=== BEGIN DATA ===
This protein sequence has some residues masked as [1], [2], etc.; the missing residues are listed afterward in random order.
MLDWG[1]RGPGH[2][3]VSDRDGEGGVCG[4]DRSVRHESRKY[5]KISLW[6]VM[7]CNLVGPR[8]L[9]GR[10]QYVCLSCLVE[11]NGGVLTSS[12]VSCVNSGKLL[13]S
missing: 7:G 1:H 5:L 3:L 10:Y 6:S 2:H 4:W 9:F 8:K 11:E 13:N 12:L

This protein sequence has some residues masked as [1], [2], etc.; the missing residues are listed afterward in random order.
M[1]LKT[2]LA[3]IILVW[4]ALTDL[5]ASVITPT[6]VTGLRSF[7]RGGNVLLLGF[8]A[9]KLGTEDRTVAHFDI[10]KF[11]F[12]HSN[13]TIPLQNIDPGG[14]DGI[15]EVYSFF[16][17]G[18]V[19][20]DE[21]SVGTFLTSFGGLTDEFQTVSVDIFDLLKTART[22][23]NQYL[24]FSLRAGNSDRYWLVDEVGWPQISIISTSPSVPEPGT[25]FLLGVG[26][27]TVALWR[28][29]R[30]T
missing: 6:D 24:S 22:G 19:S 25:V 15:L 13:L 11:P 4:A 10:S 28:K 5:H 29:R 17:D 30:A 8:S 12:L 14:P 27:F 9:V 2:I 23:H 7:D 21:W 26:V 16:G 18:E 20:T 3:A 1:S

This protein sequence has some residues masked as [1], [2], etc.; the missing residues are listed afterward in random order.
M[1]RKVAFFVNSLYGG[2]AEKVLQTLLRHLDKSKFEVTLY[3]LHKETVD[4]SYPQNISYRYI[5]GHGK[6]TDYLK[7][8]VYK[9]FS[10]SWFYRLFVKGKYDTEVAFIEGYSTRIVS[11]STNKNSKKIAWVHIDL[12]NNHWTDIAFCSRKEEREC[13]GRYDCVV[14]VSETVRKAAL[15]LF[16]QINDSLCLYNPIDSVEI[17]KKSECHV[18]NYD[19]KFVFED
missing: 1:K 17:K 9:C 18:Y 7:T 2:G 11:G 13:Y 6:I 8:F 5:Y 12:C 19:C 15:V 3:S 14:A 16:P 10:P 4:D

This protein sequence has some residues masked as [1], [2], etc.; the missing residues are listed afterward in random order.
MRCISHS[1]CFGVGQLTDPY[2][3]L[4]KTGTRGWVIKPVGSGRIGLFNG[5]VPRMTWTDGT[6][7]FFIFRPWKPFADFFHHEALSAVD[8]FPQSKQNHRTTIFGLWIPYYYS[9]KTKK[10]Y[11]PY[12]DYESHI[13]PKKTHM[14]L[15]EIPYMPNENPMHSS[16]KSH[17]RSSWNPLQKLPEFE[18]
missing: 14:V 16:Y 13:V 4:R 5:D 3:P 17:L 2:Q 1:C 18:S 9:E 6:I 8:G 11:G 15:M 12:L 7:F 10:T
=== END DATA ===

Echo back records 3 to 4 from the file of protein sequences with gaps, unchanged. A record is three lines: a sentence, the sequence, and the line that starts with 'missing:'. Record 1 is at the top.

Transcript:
This protein sequence has some residues masked as [1], [2], etc.; the missing residues are listed afterward in random order.
M[1]RKVAFFVNSLYGG[2]AEKVLQTLLRHLDKSKFEVTLY[3]LHKETVD[4]SYPQNISYRYI[5]GHGK[6]TDYLK[7][8]VYK[9]FS[10]SWFYRLFVKGKYDTEVAFIEGYSTRIVS[11]STNKNSKKIAWVHIDL[12]NNHWTDIAFCSRKEEREC[13]GRYDCVV[14]VSETVRKAAL[15]LF[16]QINDSLCLYNPIDSVEI[17]KKSECHV[18]NYD[19]KFVFED
missing: 1:K 17:K 9:C 18:Y 7:T 2:G 11:G 13:Y 6:I 8:F 5:Y 12:C 19:C 15:V 3:S 14:A 16:P 10:P 4:D

This protein sequence has some residues masked as [1], [2], etc.; the missing residues are listed afterward in random order.
MRCISHS[1]CFGVGQLTDPY[2][3]L[4]KTGTRGWVIKPVGSGRIGLFNG[5]VPRMTWTDGT[6][7]FFIFRPWKPFADFFHHEALSAVD[8]FPQSKQNHRTTIFGLWIPYYYS[9]KTKK[10]Y[11]PY[12]DYESHI[13]PKKTHM[14]L[15]EIPYMPNENPMHSS[16]KSH[17]RSSWNPLQKLPEFE[18]
missing: 14:V 16:Y 13:V 4:R 5:D 3:P 17:L 2:Q 1:C 18:S 9:E 6:I 8:G 11:G 15:M 12:L 7:F 10:T